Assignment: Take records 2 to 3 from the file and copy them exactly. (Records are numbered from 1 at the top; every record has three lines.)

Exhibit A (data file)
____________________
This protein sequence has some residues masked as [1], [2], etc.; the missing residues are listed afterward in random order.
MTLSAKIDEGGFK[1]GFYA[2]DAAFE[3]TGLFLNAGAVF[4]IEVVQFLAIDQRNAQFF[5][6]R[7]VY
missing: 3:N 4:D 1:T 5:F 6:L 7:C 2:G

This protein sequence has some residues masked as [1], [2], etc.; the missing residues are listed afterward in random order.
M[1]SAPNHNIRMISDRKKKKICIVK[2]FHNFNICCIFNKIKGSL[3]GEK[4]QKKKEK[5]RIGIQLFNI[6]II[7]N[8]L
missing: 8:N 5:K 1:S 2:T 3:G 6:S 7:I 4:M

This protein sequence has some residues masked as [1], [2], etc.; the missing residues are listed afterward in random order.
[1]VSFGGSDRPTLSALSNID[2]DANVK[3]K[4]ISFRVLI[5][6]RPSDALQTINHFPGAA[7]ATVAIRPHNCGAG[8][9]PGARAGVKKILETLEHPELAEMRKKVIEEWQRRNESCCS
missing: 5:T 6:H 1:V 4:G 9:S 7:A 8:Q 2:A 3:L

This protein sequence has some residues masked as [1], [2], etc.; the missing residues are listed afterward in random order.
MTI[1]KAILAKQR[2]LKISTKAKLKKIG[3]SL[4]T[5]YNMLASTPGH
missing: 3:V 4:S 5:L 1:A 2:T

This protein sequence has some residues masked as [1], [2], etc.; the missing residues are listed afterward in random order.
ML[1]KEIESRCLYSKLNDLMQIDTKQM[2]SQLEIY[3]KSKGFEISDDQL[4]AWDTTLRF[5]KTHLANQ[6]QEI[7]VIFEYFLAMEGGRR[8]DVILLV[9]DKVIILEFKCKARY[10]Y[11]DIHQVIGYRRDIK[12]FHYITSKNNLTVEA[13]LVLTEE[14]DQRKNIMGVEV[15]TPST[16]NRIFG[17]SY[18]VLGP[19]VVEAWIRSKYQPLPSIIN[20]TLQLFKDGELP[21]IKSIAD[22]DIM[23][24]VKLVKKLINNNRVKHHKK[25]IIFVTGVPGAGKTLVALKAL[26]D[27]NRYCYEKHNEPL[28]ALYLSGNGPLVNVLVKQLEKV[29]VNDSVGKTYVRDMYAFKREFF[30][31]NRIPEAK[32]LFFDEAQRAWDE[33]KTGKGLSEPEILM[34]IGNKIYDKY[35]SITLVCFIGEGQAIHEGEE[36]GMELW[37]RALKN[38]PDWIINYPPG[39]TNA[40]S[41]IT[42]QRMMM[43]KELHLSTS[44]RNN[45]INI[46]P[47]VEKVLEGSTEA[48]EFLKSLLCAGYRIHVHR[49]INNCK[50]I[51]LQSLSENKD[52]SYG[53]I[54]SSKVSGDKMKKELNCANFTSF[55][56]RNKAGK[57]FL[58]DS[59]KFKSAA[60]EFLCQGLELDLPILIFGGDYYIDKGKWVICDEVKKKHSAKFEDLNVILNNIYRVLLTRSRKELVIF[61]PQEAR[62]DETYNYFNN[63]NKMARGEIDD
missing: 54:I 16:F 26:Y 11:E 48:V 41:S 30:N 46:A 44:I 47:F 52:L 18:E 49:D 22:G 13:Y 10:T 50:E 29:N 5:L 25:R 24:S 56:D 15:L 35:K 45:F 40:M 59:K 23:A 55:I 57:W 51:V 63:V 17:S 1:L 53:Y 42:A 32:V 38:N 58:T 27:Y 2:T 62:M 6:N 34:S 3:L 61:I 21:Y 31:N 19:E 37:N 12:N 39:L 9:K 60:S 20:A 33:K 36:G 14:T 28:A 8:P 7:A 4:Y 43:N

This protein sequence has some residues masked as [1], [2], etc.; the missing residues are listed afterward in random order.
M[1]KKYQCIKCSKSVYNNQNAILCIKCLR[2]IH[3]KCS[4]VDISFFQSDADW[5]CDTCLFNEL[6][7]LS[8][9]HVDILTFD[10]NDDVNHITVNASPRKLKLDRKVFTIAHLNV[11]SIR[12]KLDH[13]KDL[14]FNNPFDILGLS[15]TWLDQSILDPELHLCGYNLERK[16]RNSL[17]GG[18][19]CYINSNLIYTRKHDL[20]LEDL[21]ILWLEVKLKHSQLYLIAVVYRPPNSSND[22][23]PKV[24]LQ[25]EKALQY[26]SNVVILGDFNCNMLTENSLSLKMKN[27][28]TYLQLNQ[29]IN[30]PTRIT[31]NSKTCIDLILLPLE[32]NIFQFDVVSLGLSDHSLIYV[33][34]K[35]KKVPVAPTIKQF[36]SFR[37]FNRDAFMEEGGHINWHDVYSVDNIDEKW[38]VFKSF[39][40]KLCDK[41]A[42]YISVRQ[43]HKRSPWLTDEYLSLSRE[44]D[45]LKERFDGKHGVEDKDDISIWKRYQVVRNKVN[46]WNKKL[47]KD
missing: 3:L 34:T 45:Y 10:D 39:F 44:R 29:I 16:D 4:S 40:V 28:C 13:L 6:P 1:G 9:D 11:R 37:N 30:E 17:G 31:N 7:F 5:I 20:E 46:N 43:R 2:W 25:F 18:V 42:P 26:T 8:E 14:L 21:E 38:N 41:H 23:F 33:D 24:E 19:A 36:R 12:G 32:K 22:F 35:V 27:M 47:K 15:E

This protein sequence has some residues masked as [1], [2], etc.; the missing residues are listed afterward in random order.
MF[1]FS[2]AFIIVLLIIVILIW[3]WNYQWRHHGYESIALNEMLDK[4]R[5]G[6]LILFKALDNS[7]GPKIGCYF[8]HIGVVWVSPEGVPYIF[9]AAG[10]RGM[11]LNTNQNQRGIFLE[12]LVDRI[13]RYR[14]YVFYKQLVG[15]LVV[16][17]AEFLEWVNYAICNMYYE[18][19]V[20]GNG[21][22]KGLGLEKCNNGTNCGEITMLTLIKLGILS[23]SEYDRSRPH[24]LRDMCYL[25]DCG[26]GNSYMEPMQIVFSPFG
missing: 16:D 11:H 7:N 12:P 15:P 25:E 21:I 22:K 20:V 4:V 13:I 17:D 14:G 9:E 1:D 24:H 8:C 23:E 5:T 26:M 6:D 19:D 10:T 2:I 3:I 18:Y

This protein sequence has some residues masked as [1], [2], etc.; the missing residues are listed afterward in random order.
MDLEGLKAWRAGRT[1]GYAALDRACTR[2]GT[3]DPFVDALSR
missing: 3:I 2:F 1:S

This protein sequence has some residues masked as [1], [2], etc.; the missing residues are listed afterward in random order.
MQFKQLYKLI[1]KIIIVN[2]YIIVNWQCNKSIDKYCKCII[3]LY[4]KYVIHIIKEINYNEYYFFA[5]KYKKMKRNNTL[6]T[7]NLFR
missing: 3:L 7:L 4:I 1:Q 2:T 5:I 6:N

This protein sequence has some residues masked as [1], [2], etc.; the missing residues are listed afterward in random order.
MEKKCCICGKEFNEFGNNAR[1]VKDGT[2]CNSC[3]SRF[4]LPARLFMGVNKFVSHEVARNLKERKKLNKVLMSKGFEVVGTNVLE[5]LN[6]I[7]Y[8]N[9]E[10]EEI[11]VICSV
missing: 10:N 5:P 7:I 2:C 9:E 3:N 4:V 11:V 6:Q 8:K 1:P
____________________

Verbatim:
This protein sequence has some residues masked as [1], [2], etc.; the missing residues are listed afterward in random order.
M[1]SAPNHNIRMISDRKKKKICIVK[2]FHNFNICCIFNKIKGSL[3]GEK[4]QKKKEK[5]RIGIQLFNI[6]II[7]N[8]L
missing: 8:N 5:K 1:S 2:T 3:G 6:S 7:I 4:M

This protein sequence has some residues masked as [1], [2], etc.; the missing residues are listed afterward in random order.
[1]VSFGGSDRPTLSALSNID[2]DANVK[3]K[4]ISFRVLI[5][6]RPSDALQTINHFPGAA[7]ATVAIRPHNCGAG[8][9]PGARAGVKKILETLEHPELAEMRKKVIEEWQRRNESCCS
missing: 5:T 6:H 1:V 4:G 9:S 7:A 8:Q 2:A 3:L